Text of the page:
Jonathan Edwards had seen something and in the seeing he had lost the happy ability to avoid its truth for the rest of his life. While serving as a minister, he had become aware of a startling truth that rattled his soul and demanded proclamation. At first, he struggled with the idea and the calling and described the idea as "horrible." Jonathan had realized that the people he interacted with on a day to day basis were walking in the valley of the shadow of death. They couldn't see it but there was a sword hanging over each and every one of their heads. Jonathan became overwhelmed by the ease of the path of sin and destruction but had been startled to find out that even he himself was regularly choosing the path of sin and death. Of course, this was not often a conscious or informed decision. Instead, it was found in the everyday, little decisions. In each little decision was the seed of redemption or the choice of destruction. Once he had seen this reality, he couldn't believe that others were failing to see it. So, he decided he would spend the rest of his life trying to wake people up.
On the 8th day of July, in the year 1741, Jonathan preached a sermon that would become linked with his name through the ages. It was in Connecticut that he preached this sermon entitled "Sinners in the Hands of an Angry God." Though the modern reader is likely to recoil at the shocking imagery that Jonathan selects it must be remembered that this was Jonathan's goal--not to persuade people to give the Christian faith a chance but to wake them up to the state of their soul and the impact that all the little things had on their lives. Though this sermon is often portrayed as nothing but "fire and brimstone" it's not entirely fair to focus on the hellish imagery when Jonathan's express purpose was to highlight God's mercy in the face of our continued practice of choosing the things that were and are destroying us. Again and again he repeated "There is nothing that keeps wicked men at any one moment out of hell, but the mere pleasure of God." Jonathan wanted to highlight that our condemnation was not something heaped upon us but, rather, something that we've freely chosen and definitively deserve. Justice decreed consequences for choices and yet we seemed to miss that point. He preached, "The sword of divine justice if every moment brandished over their heads, and it is nothing but the hand of arbitrary mercy, and God's mere will, that holds it back."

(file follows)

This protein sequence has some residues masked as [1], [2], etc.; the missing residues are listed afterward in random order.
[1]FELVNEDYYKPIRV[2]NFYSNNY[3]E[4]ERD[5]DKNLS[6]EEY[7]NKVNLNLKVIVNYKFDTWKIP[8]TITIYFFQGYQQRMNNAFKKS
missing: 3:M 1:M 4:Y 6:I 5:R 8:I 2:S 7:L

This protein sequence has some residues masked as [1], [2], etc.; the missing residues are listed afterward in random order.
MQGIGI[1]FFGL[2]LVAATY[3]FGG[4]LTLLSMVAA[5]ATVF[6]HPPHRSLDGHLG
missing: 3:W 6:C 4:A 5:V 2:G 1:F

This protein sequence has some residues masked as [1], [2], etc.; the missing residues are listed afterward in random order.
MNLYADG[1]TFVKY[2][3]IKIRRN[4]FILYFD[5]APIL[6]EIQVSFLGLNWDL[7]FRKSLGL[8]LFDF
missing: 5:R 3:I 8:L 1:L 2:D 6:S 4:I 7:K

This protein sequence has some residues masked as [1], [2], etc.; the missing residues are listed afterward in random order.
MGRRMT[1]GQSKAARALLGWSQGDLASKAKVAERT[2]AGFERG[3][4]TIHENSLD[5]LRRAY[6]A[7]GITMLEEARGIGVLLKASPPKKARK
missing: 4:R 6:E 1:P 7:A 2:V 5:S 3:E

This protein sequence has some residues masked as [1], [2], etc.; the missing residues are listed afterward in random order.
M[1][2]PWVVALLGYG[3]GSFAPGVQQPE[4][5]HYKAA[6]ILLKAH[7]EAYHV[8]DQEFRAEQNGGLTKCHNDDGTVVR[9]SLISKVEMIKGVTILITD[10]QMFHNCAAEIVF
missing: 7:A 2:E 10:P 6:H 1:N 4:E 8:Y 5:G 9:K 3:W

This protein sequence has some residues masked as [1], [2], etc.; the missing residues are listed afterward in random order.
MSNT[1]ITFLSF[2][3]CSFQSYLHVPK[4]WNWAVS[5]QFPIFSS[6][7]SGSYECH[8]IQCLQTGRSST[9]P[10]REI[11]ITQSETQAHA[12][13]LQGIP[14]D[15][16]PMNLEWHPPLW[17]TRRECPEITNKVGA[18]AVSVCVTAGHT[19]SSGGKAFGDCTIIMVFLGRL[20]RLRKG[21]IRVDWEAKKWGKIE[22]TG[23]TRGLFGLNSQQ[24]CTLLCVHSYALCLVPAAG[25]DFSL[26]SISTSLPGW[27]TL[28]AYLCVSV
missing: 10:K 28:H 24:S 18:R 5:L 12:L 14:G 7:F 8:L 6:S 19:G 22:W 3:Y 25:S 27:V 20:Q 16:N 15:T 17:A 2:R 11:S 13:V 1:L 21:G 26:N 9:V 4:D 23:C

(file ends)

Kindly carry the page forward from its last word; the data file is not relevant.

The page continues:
In response to Jonathan's (and others') work and preaching, people in the colonies began experiencing a revival that would later be termed the "Great Awakening." Further, he endeavored to challenge the people of the colonies not simply to be Christian in name but Christian in thought and deed, as well. Though many fainted, swooned, and had emotional reactions to his sermons, he did not let this go to his head. Instead, he wrote at length about the work of the Holy Spirit in the Church. He concluded that the movement of the Holy Spirit was often occasioned by emotional reactions but that these reactions themselves were not sufficient evidence to confirm the presence of the Holy Spirit in the meeting. Near the end of his life, he struggled with the politics of a local congregation and eventually his position was terminated by the congregation he served. In 1757, he went on to become the acting President of the College of New Jersey (now known as Princeton University). As part of his position there he was inoculated against smallpox. He did not survive the inoculation and died on the 22nd day of March in the year 1758.